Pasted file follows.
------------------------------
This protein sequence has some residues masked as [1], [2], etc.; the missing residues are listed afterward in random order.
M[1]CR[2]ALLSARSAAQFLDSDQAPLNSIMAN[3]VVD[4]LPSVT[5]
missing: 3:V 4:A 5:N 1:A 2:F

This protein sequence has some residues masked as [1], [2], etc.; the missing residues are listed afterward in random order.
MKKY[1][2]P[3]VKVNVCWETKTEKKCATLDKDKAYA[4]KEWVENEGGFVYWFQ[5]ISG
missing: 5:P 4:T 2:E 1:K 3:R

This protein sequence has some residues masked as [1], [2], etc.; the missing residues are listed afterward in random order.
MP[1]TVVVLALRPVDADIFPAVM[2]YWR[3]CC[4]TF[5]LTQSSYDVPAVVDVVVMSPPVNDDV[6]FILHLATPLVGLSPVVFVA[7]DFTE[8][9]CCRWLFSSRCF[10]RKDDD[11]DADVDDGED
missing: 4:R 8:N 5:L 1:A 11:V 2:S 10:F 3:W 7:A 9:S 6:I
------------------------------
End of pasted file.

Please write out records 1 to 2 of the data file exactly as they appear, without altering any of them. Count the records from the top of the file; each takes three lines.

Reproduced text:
This protein sequence has some residues masked as [1], [2], etc.; the missing residues are listed afterward in random order.
M[1]CR[2]ALLSARSAAQFLDSDQAPLNSIMAN[3]VVD[4]LPSVT[5]
missing: 3:V 4:A 5:N 1:A 2:F

This protein sequence has some residues masked as [1], [2], etc.; the missing residues are listed afterward in random order.
MKKY[1][2]P[3]VKVNVCWETKTEKKCATLDKDKAYA[4]KEWVENEGGFVYWFQ[5]ISG
missing: 5:P 4:T 2:E 1:K 3:R